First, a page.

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The Guide to Marquise Cut Diamonds


The marquise cut diamond flies under the radar most of the time, but this is a truly unique and elegant shape with a romantic history. If you’re looking for a diamond that stands out from the crowd, conveys a bit of the unconventional, and breaks out of a traditional mold, look no further than the marquise cut. With a royal pedigree and statement-making elegance, the marquise cut has a lot of features in its favor, so let’s dive in.

History of Marquise Cut Diamonds

This graceful, elegant diamond cut with curved sides and pointed ends was developed in France in the 1740s. It is believed that the style was named for the Marquise de Pompadour, a mistress of King Louis XV. The king felt very deeply for the Marquise, and commissioned this particular cut as a gift to her because its outline resembled the shape of her mouth.

Pronounced “mahr-keez,” the marquise cut has at once been closely associated with incredible romance due to King Louis and the Marquise’s love affair, as well as with the hull of a racing yacht. During another round of extreme popularity, the cut was a favorite with 20th century Edwardians. Sailing was a hobby for the aristocratic court of the era and Britain’s King Edward VII. This earned the marquise cut its second moniker of navette, meaning “little ship.”

The marquise cut diamond had additional bouts of popularity during the Art Deco period when geometric shapes were the standard, and again in the 1970s as the disco era brought with it a love for the unconventional and a flare for the dramatic in styling. Since then, the marquise diamond has dipped in popularity, but that hasn’t stopped it from appearing in showstopping rings.

When to Go Marquise: Pros & Cons

The marquise diamond is considered a “fancy shape” diamond, and this beautiful cut has similar advantages and disadvantages as oval and pear cut diamonds:

Pros:

  • - The shape of the marquise cut will make fingers appear longer and more slender.
  • - The shape will also make the marquise diamond look larger face-up than most other diamonds of the same carat weight.
  • - Because the marquise is so unique and different, no setting style can overpower it.
  • - The cost of a marquise cut will be up to 30% less expensive than a round brilliant diamond.

 

Cons

  • - The points on the marquise are very susceptible to damage from accidental bumps.
  • - A high quality marquise with the ratio and size you want may be hard to find.
  • - There’s a fine line for choosing a stone with a girdle that isn’t too thick or too thin.
  • - You cannot judge a marquise by certification alone; you must see it in person or at least in a video showing movement and a face-up angle.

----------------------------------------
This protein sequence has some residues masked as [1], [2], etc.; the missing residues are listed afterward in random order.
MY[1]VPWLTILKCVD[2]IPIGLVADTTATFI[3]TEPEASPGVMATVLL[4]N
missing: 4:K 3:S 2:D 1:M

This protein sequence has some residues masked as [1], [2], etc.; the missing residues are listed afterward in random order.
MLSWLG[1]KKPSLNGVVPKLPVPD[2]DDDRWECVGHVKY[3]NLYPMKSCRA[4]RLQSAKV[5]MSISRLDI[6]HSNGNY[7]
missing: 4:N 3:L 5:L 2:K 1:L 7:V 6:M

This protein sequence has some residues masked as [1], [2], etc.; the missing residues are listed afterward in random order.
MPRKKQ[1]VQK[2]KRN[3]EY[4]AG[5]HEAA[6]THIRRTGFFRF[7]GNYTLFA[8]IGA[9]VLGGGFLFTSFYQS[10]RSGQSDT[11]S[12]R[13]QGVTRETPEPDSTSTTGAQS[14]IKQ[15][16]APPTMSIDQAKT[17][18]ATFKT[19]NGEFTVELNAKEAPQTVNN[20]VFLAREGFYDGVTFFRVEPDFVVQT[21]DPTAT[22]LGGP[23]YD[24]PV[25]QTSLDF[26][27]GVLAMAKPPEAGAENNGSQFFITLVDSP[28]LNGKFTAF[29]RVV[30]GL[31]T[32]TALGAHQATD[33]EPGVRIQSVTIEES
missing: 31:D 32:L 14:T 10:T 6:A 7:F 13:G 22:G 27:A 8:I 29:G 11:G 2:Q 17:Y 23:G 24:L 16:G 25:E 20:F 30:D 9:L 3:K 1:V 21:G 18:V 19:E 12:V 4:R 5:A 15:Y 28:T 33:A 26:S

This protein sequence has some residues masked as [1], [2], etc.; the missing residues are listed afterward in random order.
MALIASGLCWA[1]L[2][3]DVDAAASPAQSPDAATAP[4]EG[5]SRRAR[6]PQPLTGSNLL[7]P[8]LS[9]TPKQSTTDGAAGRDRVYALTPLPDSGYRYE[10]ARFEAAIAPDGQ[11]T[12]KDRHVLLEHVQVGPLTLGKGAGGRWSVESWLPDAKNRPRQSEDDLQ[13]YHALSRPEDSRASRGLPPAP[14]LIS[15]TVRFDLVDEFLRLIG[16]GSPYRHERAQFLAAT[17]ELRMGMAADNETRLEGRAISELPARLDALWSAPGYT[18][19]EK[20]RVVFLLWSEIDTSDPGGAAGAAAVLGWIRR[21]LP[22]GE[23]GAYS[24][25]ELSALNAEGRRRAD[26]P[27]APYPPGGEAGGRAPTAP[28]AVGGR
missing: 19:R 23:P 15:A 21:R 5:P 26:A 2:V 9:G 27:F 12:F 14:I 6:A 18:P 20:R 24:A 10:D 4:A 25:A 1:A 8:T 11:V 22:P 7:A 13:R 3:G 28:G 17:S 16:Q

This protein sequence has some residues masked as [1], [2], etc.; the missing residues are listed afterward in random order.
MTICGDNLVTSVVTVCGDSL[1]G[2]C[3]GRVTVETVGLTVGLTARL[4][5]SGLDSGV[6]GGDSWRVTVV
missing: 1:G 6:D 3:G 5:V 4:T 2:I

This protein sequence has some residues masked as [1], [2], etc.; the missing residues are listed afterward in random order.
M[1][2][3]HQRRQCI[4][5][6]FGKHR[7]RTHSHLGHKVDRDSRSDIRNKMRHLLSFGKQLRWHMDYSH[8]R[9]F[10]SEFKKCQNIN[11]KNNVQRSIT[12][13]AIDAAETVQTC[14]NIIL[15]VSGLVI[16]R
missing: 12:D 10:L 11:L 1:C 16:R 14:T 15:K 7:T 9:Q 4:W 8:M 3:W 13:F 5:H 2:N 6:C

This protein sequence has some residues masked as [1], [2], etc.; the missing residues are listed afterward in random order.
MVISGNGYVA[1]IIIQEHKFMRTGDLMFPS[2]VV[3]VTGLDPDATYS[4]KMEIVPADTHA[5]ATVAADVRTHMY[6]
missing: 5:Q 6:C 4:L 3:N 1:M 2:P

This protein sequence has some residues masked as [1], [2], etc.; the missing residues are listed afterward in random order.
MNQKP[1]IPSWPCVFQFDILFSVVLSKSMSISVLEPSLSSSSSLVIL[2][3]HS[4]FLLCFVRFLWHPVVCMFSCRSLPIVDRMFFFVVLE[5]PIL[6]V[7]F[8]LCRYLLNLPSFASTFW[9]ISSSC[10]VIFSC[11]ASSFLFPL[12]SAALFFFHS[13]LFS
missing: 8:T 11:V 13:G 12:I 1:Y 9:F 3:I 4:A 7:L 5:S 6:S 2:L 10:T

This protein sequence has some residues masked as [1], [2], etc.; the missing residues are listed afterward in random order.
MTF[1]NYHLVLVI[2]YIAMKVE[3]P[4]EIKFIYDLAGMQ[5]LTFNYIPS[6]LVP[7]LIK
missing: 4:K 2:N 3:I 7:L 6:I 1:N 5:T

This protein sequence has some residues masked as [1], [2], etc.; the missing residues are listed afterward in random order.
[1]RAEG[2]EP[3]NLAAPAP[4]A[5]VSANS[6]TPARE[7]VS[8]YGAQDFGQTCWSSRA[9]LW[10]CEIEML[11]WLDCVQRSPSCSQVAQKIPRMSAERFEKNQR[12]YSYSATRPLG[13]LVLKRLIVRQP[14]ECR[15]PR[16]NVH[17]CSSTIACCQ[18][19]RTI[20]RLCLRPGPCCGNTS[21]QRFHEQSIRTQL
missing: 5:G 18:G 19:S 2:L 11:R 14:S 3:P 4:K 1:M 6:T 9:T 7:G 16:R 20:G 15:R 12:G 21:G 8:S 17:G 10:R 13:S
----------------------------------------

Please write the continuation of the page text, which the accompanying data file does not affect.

Evaluating a Marquise Cut Diamond: The 4Cs  

Cut

Marquise cuts may be slender and long, or plump and wide. The majority, however, fall into a ratio where they are about twice as long as they are wide. As with all the fancy cut diamonds, marquise cut diamonds are not given a cut quality grading. And while there are no set standards per se, there are some industry and consumer preferences.

But first, we must discuss the anatomy of the marquise diamond. Similar to the pear cut, the marquise has the belly where the sides curve out the most and where the width measurement is taken, the points at each end, and the wing, which is the curved area reaching from the belly to the point. The overall beauty and value of a marquise cut diamond is affected by the cut quality of all these components.

Three things largely determine cut quality in the marquise cut diamond: shape appeal, symmetry, and length to width ratio.

The shape appeal of the marquise cut refers to its body outline. The issues with the shape mainly concern the wings. They can appear to bulge and look plumper, be flat with less curve, or be uneven. An attractive outline seeks a balance of these features. The other shape concern is undefined points. They should be pointed and not rounded, as though it’s a stretched out oval.

The symmetry of the marquise cut is evaluated by certification agencies like GIA and is given an assessment grading based on a scale from Excellent to Poor. To determine the symmetry by visual observations, draw an imaginary line down the center of the diamond. The curve of the wings should be the same and facets should match on the two sides. Drawing a line across the middle, the two halves should be mirrors and equal in length.

The length to width ratio of marquise cut diamonds determines how slender or plump the diamond appears. A classic length to width ratio range is 1.70 to 2.15 with stones closer to the 1.70 side being plumper and those closer to 2.15 being thinner. Choosing a ratio is very subjective and up to the aesthetics of the wearer, but the higher ratio stones may have slightly less durability.

marquise length to width ratio of 1.66

Length to width ratio of 1.66

marquise length to width ratio of 1.74

Length to width ratio of 1.74

Color

The color grade of a diamond refers to how much color or lack of color is displayed in the diamond. As with all diamonds, smaller ones that are less than 1 carat hide more color than larger stones. And because of the marquise’s cut making them appear larger than other diamonds of the same carat weight, there’s more surface area for body color to show through.

However, color is also going to be up to your personal preference. For a marquise cut diamond, a general guideline to follow is that color gradings of D-F will likely be visibly colorless. Stones in the G to Z range will have increasing amounts of yellow tint. How strongly the yellow tint appears will be dictated largely by the quality of the cut and the size of the stone and will appear concentrated near the points.

Clarity

Practically all diamonds have inclusions to some degree. Fortunately for marquise diamonds, they are part of the brilliant cut family. With their 56-60 facets, they’re fairly good at hiding blemishes within their sparkle and shine. But since marquise diamonds appear larger, there’s more surface area for inclusions to be seen.